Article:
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Yennik, Inc.

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July 8, 2007

CONTENT Internet Compliance Information Systems Security
IT Security Question
Internet Privacy
Website for Penetration Testing
Does Your Financial Institution need an affordable Internet security audit?  Yennik, Inc. has clients in 41 states that rely on our penetration testing audits to ensure proper Internet security settings and to meet the independent diagnostic test requirements of FDIC, OCC, OTS, FRB, and NCUA, which provides compliance with Gramm-Leach Bliley Act 501(b) The penetration audit and Internet security testing is an affordable-sophisticated process than goes far beyond the simple scanning of ports.  The audit focuses on a hacker's perspective, which will help you identify real-world weaknesses.  For more information, give R. Kinney Williams a call today at 806-798-7119 or visit

- GAO - Opportunities for Improvements in FDIC's Internal Controls and Accounting Procedures.

FYI - Pentagon e-mail system hacked - The Defense Department had to take 1,500 accounts offline - About 1,500 unclassified e-mail users at the Pentagon had their service disrupted yesterday when a hacker infiltrated the e-mail system, forcing the accounts to be taken offline.

FYI - HIPAA audit: The 42 questions HHS might ask - In March, Atlanta's Piedmont Hospital became the first institution in the country to be audited for compliance with the security rules of the Health Insurance Portability and Accountability Act (HIPAA).

FYI - Banks demand a look inside customer PCs in fraud cases - Customers could be liable for any loss resulting from unauthorised internet banking transactions if their protective software is not up to date-Banks are seeking access to customer PCs used for online banking transactions to verify whether they have enough security protection.

FYI - Banks Claim Share of Credit Card Security Costs Is Unfair - Contend breaches are fault of retailers, not card issuers, financial companies - A panel of financial services and retail executives this month disagreed on which side bears the brunt of the burden to ensure compliance with the Payment Card Industry (PCI) Data Security Standard.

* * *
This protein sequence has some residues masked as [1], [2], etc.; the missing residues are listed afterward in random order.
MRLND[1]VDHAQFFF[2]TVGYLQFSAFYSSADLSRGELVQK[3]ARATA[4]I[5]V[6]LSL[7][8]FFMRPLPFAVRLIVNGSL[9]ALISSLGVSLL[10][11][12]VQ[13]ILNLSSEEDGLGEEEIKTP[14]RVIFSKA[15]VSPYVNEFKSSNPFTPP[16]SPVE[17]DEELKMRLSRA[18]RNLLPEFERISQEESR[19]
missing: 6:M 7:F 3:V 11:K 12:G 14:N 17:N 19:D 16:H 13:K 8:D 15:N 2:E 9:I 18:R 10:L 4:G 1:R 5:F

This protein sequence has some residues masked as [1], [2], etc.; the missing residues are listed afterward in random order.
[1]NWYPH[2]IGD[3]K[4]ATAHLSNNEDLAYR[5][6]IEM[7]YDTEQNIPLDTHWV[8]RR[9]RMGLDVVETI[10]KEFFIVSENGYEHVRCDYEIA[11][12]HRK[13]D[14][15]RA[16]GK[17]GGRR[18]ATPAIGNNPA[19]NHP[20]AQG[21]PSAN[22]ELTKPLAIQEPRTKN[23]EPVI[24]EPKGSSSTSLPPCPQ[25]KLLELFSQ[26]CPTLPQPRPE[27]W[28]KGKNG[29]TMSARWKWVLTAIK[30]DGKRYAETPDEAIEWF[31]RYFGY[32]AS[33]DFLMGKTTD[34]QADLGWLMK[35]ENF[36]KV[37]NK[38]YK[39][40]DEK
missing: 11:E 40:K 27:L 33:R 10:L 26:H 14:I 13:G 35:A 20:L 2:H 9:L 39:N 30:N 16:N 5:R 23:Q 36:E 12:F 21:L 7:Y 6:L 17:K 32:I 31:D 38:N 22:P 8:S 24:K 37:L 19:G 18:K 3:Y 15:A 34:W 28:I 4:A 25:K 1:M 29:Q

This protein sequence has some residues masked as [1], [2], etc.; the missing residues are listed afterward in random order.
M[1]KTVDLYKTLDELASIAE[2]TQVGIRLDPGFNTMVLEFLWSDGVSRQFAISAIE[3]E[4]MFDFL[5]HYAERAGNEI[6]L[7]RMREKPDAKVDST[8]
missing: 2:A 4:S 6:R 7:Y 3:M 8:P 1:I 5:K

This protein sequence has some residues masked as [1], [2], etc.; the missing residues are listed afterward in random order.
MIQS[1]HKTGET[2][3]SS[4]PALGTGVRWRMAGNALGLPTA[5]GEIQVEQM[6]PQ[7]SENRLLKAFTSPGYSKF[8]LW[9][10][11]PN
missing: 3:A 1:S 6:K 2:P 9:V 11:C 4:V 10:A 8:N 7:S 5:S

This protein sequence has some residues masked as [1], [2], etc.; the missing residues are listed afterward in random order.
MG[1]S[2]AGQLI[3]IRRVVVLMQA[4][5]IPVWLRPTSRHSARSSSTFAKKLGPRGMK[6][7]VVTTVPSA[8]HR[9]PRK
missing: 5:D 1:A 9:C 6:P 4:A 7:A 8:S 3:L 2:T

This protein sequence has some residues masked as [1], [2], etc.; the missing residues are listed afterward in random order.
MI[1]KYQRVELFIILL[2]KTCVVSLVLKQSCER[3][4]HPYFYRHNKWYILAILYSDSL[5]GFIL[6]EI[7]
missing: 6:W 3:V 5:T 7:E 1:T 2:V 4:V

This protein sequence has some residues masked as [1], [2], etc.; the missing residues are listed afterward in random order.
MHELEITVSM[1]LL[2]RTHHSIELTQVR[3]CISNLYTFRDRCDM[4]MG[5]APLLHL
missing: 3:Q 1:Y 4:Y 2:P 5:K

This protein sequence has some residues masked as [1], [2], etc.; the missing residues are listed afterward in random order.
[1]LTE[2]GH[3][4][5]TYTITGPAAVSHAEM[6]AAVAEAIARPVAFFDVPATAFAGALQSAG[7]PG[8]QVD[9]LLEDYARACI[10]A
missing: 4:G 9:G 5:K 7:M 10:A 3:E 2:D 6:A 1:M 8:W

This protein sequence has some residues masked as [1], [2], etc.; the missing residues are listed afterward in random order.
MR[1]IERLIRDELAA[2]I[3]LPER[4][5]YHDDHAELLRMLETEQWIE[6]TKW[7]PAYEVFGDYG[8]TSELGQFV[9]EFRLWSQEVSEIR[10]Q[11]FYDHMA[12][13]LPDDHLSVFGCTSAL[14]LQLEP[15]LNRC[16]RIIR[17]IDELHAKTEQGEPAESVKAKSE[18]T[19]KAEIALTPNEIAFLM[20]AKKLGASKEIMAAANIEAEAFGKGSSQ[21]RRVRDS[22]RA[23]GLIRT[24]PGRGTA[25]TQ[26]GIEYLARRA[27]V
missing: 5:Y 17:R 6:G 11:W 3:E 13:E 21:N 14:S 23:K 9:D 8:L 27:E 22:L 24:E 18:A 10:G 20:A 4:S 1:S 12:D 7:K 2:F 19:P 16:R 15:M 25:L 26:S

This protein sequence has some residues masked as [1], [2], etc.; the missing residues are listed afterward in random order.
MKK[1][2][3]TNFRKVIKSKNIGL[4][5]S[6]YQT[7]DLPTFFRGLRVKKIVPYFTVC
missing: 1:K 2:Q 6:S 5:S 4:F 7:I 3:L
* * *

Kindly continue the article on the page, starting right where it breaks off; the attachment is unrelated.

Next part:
FYI - Bill requires notice of breach in security data - In another step against the growing crime of identity theft, the Oregon Senate passed a bill to require notifying customers when data-security breaches might harm them and to allow them to put security freezes on their credit files.


FYI - Interns carried state data home nightly - A state office had been sending backup data tapes home with interns for two or three years before a tape with sensitive information was stolen from an intern's car last week, The Dispatch has learned.

FYI - Job website's data bungle - News Digital Media's CareerOne online employment website has launched an internal investigation into how confidential client information accidentally become publicly accessible on the internet.

FYI - State reports another theft of personal data - The Ohio Bureau of Workers' Compensation disclosed Monday that a laptop was stolen nearly a month ago containing Social Security numbers and other personal data on 439 injured workers.

FYI - CHARLES' BANK SECRETS STOLEN - PRINCE Charles's personal bank details have been stolen, it was feared last night. They include his vital account number, sort code and national insurance number.

FYI - Bank warns of possible ID theft - Texas First Bank is notifying about 4,000 customers that their personal information could have been compromised when thieves last month stole a laptop computer during a car theft in Dallas. Officials say the laptop owned by S1 Corp., the bank's former online banking vendor, was stolen on May 19.

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OCC - Threats from Fraudulent Bank Web Sites - Risk Mitigation and Response Guidance for Web Site Spoofing Incidents (Part 4 of 5)


To respond to spoofing incidents effectively, bank management should establish structured and consistent procedures.  These procedures should be designed to close fraudulent Web sites, obtain identifying information from the spoofed Web site to protect customers, and preserve evidence that may be helpful in connection with any subsequent law enforcement investigations.

Banks can take the following steps to disable a spoofed Web site and recover customer information.  Some of these steps will require the assistance of legal counsel.

*  Communicate promptly, including through written communications, with the Internet service provider (ISP) responsible for hosting the fraudulent Web site and demand that the suspect Web site be shutdown;